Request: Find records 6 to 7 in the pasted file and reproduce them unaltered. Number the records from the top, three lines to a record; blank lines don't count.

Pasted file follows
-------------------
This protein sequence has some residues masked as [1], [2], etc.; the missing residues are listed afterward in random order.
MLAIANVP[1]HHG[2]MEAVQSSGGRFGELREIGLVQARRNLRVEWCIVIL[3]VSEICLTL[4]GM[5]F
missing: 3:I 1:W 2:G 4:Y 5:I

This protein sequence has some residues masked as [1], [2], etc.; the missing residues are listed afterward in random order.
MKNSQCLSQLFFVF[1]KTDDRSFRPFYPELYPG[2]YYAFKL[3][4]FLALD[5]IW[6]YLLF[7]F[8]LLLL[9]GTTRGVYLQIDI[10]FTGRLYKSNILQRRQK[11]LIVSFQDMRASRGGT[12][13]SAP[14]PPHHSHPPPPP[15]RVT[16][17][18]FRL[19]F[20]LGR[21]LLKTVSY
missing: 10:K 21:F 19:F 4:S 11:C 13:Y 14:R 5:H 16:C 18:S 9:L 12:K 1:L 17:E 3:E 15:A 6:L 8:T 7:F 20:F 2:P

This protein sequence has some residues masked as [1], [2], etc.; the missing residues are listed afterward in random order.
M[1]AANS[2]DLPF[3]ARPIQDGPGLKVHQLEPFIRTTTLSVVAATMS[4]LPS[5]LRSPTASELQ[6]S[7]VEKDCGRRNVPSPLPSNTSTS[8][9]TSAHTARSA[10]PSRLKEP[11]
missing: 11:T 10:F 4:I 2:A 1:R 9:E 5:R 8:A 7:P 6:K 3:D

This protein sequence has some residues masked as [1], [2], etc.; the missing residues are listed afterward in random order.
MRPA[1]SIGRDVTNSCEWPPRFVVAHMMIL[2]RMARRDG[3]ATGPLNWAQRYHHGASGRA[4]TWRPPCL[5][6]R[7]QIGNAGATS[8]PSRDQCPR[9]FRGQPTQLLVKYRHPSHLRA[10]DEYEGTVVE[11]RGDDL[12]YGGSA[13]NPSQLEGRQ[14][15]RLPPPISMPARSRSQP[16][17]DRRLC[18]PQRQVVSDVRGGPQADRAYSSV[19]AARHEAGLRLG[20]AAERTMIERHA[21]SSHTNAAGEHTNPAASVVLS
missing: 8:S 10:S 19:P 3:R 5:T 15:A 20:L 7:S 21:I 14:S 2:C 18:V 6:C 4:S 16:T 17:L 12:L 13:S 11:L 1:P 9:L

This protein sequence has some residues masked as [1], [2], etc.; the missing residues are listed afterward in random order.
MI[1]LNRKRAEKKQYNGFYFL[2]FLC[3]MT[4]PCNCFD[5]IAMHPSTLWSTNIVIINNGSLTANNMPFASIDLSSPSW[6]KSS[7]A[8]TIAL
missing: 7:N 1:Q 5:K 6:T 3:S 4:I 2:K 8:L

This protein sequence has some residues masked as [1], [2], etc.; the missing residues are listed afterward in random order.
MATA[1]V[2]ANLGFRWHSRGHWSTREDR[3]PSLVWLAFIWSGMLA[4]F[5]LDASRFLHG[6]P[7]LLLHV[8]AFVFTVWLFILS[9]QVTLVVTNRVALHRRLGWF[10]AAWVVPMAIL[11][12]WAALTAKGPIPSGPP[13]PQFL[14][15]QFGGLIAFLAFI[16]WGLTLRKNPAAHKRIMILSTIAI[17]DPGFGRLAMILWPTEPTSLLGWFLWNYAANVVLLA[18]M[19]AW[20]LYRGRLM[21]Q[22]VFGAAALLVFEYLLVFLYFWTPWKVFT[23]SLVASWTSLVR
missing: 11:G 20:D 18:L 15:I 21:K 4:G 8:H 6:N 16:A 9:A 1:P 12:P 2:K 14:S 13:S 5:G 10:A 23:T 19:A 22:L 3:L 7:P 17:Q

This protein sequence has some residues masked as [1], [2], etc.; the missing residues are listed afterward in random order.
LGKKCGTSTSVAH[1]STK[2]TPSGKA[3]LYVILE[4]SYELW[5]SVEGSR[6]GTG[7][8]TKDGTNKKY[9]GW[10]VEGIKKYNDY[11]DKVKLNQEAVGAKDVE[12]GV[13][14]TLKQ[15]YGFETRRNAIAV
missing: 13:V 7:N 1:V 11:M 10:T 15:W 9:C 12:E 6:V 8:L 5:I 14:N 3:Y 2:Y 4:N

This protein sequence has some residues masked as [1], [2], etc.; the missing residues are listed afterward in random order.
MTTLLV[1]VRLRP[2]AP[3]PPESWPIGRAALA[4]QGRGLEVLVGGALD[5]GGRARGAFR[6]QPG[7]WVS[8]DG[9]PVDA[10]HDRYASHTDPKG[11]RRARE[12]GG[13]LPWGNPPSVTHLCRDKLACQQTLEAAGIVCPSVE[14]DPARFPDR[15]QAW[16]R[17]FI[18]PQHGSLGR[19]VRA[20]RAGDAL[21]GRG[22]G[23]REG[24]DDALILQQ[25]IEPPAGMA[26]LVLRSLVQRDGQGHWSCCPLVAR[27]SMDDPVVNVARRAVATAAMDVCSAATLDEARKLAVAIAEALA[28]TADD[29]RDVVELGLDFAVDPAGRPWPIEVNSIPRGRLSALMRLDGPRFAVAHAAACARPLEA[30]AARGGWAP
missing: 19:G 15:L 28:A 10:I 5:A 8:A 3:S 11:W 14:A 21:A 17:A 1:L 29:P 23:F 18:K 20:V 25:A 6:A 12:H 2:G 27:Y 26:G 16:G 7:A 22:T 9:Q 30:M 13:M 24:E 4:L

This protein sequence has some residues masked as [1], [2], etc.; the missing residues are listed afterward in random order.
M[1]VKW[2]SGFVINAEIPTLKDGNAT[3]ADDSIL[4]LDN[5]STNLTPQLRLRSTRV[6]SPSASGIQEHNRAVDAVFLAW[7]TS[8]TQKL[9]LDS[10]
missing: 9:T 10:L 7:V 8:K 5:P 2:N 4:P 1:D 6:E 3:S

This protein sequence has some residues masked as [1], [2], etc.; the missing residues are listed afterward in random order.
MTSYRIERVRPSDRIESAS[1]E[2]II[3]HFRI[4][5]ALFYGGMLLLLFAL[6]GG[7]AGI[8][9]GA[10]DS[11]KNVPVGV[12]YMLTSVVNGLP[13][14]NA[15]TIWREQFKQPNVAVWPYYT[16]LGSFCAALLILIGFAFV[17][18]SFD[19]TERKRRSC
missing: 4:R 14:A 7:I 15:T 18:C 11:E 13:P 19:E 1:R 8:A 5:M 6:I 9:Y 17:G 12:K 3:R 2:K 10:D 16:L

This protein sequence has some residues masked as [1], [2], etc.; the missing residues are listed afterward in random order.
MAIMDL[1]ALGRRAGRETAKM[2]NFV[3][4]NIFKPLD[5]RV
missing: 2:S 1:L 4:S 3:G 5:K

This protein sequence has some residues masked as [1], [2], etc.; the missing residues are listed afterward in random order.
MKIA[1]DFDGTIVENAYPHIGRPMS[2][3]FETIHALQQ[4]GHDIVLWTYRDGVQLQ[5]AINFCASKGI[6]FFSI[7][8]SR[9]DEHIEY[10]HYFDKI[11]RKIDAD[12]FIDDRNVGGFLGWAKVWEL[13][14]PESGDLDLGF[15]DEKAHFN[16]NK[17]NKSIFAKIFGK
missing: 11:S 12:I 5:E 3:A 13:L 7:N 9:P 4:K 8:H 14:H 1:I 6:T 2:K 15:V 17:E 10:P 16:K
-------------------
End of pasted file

This protein sequence has some residues masked as [1], [2], etc.; the missing residues are listed afterward in random order.
MATA[1]V[2]ANLGFRWHSRGHWSTREDR[3]PSLVWLAFIWSGMLA[4]F[5]LDASRFLHG[6]P[7]LLLHV[8]AFVFTVWLFILS[9]QVTLVVTNRVALHRRLGWF[10]AAWVVPMAIL[11][12]WAALTAKGPIPSGPP[13]PQFL[14][15]QFGGLIAFLAFI[16]WGLTLRKNPAAHKRIMILSTIAI[17]DPGFGRLAMILWPTEPTSLLGWFLWNYAANVVLLA[18]M[19]AW[20]LYRGRLM[21]Q[22]VFGAAALLVFEYLLVFLYFWTPWKVFT[23]SLVASWTSLVR
missing: 11:G 20:D 18:L 15:I 21:K 4:G 8:H 6:N 16:A 9:A 1:P 12:P 2:K 14:S 13:S 5:G 10:A 23:T 19:A 22:L 3:L 7:P 17:Q

This protein sequence has some residues masked as [1], [2], etc.; the missing residues are listed afterward in random order.
LGKKCGTSTSVAH[1]STK[2]TPSGKA[3]LYVILE[4]SYELW[5]SVEGSR[6]GTG[7][8]TKDGTNKKY[9]GW[10]VEGIKKYNDY[11]DKVKLNQEAVGAKDVE[12]GV[13][14]TLKQ[15]YGFETRRNAIAV
missing: 13:V 7:N 1:V 11:M 10:T 15:W 9:C 12:E 6:V 8:L 5:I 14:N 3:Y 2:Y 4:N